The U.S. Supreme Court recently granted certiorari in Spokeo, Inc. v. Robins, No. 13-1339 (SCOTUSblog page), to decide whether a plaintiff who does not suffer any injury has Article III standing to sue for violation of a federal statute. The case will not be argued until the next Supreme Court Term, likely in October. It potentially could have a very significant impact on class action practice.
The Court will review Robins v. Spokeo, Inc., 742 F.3d 409 (9th Cir. 2014), in which the plaintiff alleges that that defendant violated the Fair Credit Reporting Act by publishing inaccurate personal information about him potentially relevant to his creditworthiness. The district court initially dismissed the complaint because the plaintiff failed to allege any actual or imminent harm, and the possibility of future injury does not satisfy Article III standing requirements. After the complaint was amended, the district court initially found that allegations of harm to the plaintiff’s employment prospects were sufficient to satisfy the standing requirement, but then reconsidered and found that those alleged injuries were not traceable to the defendant’s conduct, and dismissed the complaint. On appeal, the Ninth Circuit reversed. It cited a 1975 Supreme Court decision stating that “The actual or threatened injury required by Art[icle] III may exist solely by virtue of statutes creating legal rights, the invasion of which creates standing.” Warth v. Seldin, 422 U.S. 490, 500 (1975). The Ninth Circuit further explained that “the violation of a statutory right is usually a sufficient injury in fact to confer standing,” and that “the statutory cause of action does not require a showing of actual harm when a plaintiff sues for willful violations.” Robins, 742 F.3d at 412. The Ninth Circuit further concluded that Congress had the power to confer standing because “the interests protected by the statutory rights at issue,” related to the plaintiff’s credit information, ”are sufficiently concrete and particularized that Congress can elevate them.” Id. at 413.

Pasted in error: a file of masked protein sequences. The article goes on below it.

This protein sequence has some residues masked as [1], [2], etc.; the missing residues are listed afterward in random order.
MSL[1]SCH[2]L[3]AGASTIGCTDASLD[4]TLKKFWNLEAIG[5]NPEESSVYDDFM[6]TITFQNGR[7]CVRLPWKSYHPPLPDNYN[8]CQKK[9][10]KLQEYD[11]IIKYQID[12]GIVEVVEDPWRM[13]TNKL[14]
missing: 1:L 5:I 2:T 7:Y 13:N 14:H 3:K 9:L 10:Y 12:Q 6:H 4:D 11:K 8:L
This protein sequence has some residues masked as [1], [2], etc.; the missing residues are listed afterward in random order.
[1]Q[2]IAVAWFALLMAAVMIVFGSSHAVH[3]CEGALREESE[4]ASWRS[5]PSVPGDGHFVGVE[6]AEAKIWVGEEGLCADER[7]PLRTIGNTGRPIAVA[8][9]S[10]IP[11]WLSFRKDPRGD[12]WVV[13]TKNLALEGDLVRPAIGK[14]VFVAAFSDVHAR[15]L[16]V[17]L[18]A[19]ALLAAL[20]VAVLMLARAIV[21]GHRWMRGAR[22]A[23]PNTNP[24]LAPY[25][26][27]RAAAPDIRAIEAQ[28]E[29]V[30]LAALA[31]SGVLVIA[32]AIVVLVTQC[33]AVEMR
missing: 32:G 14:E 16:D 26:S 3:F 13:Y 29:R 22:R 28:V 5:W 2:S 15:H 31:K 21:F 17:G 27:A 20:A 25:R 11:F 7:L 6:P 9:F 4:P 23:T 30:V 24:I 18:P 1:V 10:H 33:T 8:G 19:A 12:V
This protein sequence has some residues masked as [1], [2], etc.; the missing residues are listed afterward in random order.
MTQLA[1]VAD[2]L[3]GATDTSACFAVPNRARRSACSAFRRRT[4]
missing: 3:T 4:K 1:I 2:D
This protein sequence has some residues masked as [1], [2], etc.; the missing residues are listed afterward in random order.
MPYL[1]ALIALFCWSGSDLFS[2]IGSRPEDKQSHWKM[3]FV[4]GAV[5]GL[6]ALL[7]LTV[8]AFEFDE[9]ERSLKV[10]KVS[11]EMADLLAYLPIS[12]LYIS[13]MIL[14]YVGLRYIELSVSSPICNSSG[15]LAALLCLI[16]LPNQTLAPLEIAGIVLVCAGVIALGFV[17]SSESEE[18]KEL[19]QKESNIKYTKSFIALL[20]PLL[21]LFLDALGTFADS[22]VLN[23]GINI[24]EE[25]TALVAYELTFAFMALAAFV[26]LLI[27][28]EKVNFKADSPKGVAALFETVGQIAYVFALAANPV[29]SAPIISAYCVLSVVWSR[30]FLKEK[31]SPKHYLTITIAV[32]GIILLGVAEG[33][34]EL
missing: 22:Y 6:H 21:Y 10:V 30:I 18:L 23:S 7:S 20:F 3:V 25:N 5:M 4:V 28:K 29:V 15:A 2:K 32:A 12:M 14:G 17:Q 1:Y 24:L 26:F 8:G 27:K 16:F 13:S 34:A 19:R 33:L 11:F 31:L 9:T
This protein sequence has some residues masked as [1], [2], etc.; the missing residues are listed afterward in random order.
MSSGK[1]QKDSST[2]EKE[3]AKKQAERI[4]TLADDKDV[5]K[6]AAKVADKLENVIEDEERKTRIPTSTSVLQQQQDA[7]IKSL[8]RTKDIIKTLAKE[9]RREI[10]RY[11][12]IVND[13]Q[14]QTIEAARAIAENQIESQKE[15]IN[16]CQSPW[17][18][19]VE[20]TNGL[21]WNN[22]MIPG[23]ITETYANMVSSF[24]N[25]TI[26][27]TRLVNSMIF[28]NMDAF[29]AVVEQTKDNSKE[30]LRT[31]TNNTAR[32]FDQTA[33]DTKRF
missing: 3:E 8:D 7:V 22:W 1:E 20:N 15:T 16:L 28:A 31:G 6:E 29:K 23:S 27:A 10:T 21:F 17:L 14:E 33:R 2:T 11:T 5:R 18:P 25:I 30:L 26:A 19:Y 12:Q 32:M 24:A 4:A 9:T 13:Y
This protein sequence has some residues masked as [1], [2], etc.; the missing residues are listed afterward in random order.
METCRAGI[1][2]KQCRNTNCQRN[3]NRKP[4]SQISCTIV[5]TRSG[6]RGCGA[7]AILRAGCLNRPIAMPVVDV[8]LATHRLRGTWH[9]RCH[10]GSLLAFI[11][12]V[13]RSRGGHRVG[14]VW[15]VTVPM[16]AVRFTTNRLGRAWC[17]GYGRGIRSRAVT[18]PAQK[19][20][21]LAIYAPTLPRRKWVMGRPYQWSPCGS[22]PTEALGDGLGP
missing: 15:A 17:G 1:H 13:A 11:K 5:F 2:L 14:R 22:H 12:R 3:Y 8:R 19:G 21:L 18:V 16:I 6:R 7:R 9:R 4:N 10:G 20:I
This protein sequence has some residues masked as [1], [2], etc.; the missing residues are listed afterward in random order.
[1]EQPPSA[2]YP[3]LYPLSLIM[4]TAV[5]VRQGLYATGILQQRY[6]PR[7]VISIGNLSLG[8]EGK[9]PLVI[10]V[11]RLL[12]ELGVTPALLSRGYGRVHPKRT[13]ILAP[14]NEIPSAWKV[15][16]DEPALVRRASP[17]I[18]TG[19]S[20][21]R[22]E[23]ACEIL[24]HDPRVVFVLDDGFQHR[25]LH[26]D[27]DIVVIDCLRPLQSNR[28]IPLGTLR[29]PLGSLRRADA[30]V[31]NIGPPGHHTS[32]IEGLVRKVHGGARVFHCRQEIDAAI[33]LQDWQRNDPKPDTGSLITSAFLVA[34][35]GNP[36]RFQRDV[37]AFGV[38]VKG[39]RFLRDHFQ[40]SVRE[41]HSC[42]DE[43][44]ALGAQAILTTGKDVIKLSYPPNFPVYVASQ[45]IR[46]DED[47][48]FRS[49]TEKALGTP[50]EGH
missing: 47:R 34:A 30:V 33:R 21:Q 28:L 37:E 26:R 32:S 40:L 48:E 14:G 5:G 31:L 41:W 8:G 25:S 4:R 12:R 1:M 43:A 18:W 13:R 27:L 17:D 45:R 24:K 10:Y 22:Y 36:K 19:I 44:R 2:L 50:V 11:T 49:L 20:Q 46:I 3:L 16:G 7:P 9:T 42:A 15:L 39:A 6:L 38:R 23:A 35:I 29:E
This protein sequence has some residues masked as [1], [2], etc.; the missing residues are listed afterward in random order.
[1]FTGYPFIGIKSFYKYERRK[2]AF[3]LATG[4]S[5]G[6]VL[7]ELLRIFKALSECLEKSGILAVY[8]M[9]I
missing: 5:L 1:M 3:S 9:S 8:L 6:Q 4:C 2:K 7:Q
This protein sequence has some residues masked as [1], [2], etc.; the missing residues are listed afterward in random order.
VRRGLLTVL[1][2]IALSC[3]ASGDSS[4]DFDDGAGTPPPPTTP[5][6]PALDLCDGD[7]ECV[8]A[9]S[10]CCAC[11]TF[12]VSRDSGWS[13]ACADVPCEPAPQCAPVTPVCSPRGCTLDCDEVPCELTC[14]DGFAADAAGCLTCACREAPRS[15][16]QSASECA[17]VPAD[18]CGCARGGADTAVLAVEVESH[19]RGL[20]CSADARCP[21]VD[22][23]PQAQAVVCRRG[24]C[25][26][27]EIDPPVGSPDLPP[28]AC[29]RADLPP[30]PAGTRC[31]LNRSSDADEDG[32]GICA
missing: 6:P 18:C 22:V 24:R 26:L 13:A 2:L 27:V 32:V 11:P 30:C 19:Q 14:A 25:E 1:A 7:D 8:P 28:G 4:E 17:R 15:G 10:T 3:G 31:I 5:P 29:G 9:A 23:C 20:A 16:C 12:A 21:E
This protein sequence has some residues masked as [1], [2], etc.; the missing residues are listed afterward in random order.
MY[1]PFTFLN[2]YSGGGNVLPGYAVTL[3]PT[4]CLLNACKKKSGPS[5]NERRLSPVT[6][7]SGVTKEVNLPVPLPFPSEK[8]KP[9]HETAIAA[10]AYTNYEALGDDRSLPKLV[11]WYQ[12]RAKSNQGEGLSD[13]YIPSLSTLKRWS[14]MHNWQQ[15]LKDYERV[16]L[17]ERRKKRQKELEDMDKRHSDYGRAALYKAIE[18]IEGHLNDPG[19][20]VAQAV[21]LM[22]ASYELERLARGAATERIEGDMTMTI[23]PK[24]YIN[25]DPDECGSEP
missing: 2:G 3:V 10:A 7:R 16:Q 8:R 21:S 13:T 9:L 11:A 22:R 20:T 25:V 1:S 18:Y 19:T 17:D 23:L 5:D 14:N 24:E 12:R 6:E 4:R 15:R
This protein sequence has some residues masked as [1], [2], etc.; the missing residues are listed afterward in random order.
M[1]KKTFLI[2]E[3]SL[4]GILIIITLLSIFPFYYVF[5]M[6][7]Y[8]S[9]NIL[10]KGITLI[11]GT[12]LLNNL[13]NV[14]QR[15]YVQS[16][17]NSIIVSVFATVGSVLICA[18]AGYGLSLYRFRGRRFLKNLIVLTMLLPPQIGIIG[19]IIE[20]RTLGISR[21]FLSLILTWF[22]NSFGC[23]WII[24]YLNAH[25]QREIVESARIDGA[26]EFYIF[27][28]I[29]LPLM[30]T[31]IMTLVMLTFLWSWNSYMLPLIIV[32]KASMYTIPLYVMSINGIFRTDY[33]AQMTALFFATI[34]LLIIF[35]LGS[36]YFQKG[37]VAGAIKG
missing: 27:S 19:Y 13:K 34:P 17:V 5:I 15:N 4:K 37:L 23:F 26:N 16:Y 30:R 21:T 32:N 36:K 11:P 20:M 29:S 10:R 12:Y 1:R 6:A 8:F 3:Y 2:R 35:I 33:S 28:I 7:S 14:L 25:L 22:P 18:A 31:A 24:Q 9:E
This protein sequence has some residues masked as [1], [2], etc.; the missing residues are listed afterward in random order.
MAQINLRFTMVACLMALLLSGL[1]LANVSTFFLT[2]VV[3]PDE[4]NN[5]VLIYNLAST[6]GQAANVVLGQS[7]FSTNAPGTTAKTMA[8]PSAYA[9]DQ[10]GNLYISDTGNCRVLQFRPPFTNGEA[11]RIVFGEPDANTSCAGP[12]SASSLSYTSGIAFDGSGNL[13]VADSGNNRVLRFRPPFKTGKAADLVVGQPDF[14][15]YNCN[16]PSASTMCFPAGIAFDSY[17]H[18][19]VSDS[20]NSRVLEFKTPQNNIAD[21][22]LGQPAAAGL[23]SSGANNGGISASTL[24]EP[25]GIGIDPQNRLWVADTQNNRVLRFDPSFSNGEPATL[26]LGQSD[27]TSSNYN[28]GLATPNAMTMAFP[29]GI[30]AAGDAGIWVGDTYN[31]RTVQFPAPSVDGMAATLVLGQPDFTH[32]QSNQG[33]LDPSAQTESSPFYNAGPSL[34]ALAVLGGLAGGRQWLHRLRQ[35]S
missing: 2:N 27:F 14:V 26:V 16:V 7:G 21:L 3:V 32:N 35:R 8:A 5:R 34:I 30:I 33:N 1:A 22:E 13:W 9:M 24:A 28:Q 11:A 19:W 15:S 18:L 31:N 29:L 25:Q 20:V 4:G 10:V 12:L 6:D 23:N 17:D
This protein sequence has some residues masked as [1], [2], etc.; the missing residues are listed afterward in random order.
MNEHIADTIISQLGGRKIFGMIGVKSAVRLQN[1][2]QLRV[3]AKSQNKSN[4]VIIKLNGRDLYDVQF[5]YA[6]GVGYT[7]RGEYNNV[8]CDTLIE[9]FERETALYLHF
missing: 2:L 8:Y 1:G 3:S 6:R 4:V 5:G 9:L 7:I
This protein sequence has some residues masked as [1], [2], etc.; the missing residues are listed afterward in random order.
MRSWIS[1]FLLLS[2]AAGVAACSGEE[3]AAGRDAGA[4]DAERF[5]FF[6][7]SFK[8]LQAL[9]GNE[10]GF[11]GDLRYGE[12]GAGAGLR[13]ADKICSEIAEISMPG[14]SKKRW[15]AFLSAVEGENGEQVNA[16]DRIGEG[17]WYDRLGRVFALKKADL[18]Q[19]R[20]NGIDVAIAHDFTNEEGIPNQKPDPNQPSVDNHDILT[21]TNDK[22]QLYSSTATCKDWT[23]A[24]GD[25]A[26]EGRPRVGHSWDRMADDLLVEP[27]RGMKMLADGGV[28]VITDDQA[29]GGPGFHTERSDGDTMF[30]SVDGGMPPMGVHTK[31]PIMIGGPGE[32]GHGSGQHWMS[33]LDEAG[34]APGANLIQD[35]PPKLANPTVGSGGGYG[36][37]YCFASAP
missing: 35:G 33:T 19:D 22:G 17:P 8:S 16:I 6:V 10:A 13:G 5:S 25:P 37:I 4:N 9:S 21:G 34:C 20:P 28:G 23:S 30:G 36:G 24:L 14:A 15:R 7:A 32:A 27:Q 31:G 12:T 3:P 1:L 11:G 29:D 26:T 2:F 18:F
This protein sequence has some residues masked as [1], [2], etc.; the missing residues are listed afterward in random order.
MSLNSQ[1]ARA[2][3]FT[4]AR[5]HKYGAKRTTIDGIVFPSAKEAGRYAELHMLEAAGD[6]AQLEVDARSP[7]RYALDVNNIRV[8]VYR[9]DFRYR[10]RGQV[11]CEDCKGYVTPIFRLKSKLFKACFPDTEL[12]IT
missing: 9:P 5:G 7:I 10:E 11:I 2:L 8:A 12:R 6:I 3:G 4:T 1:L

The opposition to the petition for certiorari argued that the plaintiff has in fact suffered concrete injuries – reputational harm akin to defamation. The plaintiff will likely press that point in the merits briefing as well, and argue for a broad concept of “harm.” The Court invited the Solicitor General to file a brief at the certiorari stage. The United States supported the plaintiff’s position and argued that certiorari should be denied. It also suggested, in the alternative, that the question presented be reformulated more narrowly, but the Court did not do that.
The decision in this case could potentially have a broad impact on class actions brought under various federal statutes, such as the Fair Debt Collection Practices Act, Telephone Consumer Protection Act, Employee Retirement Income Security Act, etc. Class actions arising from data breaches have often turned on standing issues as well. This decision could potentially have a substantial impact on insurers to the extent that their businesses are regulated by federal statutes.
But insurers are much more heavily regulated at the state level, and insurance class actions often focus on state statutes. So how might this case impact state law class actions? The state courts are not constrained by Article III, but the vast majority of class actions are removable to federal court under the Class Action Fairness Act. Suppose a state statute creates a cause of action without requiring a showing of actual injury, and the Supreme Court rules that a federal court cannot hear such a case under Article III. But federal jurisdiction exists under the Class Action Fairness Act. Defendants will argue for dismissal, and plaintiffs will argue for remand to a state court that can hear that case. If Spokeo comes down in favor of the defendant’s position, that could be the next battleground, but we’re a year or two away from that.